Activision Blizzard will pay around $54 million to settle major gender discrimination lawsuit

More than two years after the California Civil Rights Department (CRD) filed a high-profile lawsuit against Activision Blizzard accusing the company of widespread gender discrimination and pay inequality, the two parties have reached a settlement for approximately $54 million.

The Wall Street Journal first reported the agreement on Friday, and the CRD published a statement on its website shortly thereafter. As part of the settlement, which requires court approval, Activision Blizzard will “take additional steps to ensure fair pay and promotion practices within the company,” the CRD said.

Additionally, there will be financial relief for women who were employed or contracted by Activision Blizzard between October 12, 2015 and December 31, 2020. If approved, about $45 million of that amount will go directly to a compensation fund to compensate workers, according to the CRD. Any excess funds from the settlement will be distributed to charities that either focus on advancing women in video games and technology or work to promote “awareness of gender equality issues in the workplace.”

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Microsoft hat Pläne angekündigt, Activision Blizzard für fast 70 Milliarden US-Dollar zu übernehmen.  Dies stellt die größte Übernahme in der Geschichte der Spielebranche dar.</br></br>  The acquisition, expected to close in 2023, has a significant impact on the gaming industry and includes one of the largest console manufacturers and some of the largest gaming franchises, including Call of Duty, World of Warcraft and Overwatch.</br></br>  Click to see the full story to date of one of gaming's biggest deals.” src=”https://assets-prd.ignimgs.com/2022/01/18/image-from-ios-1642548665356. jpg?width=888&crop=16%3A9&quality=20&dpr=0.05″ class=”jsx-2920405963 progressive-image jsx-1049729975 image aspect-ratio aspect-ratio-16-9 jsx-3398679358 hover-opacity loading”/></p><p class=The CRD filed the lawsuit under its previous title, the California Department of Fair Employment and Housing, in 2021 after a two-year investigation into Activision Blizzard. The lawsuit accused Activision Blizzard of multiple violations of California’s Equal Pay Act and the Fair Employment and Housing Act, including promoting a “frat boy” culture in which women were often discriminated against.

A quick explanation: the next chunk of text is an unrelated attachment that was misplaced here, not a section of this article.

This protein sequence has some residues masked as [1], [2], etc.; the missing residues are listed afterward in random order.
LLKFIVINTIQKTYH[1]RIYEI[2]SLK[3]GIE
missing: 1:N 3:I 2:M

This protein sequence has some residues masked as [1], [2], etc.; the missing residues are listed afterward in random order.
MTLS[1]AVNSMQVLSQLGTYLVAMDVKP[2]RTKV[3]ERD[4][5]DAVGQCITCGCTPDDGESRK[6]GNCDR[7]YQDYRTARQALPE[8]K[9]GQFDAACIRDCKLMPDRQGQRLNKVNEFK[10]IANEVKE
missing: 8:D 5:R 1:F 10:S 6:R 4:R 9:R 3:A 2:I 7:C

Activision Blizzard repeatedly denied the allegations and unsuccessfully attempted to dismiss the lawsuit in October 2022. However, it gained so much attention that it appears to have been one of the catalysts for Microsoft’s recently completed acquisition of Activision, as the share price had fallen so much.

Meanwhile, controversial CEO Bobby Kotick confirmed that after the takeover he will only remain at the helm of the Call of Duty manufacturer until the end of 2023. A new CEO has not yet been announced.

The WSJ, citing sources familiar with the situation, reports that the regulator had originally sought a much higher amount than the agreement reached with Riot Games in December 2021. According to the WSJ report, the CRD estimated Activision Blizzard’s liability in 2021 at nearly $1 billion.

The CRD told IGN that the statement “largely speaks for itself when it comes to the historic nature of this more than $50 million settlement agreement, which will provide direct relief and compensation to women affected by the were harmed by the company’s discriminatory practices.”

Alex Stedman is a senior news editor at IGN and leads entertainment coverage. When she’s not writing or editing, she reads fantasy novels or plays Dungeons & Dragons.


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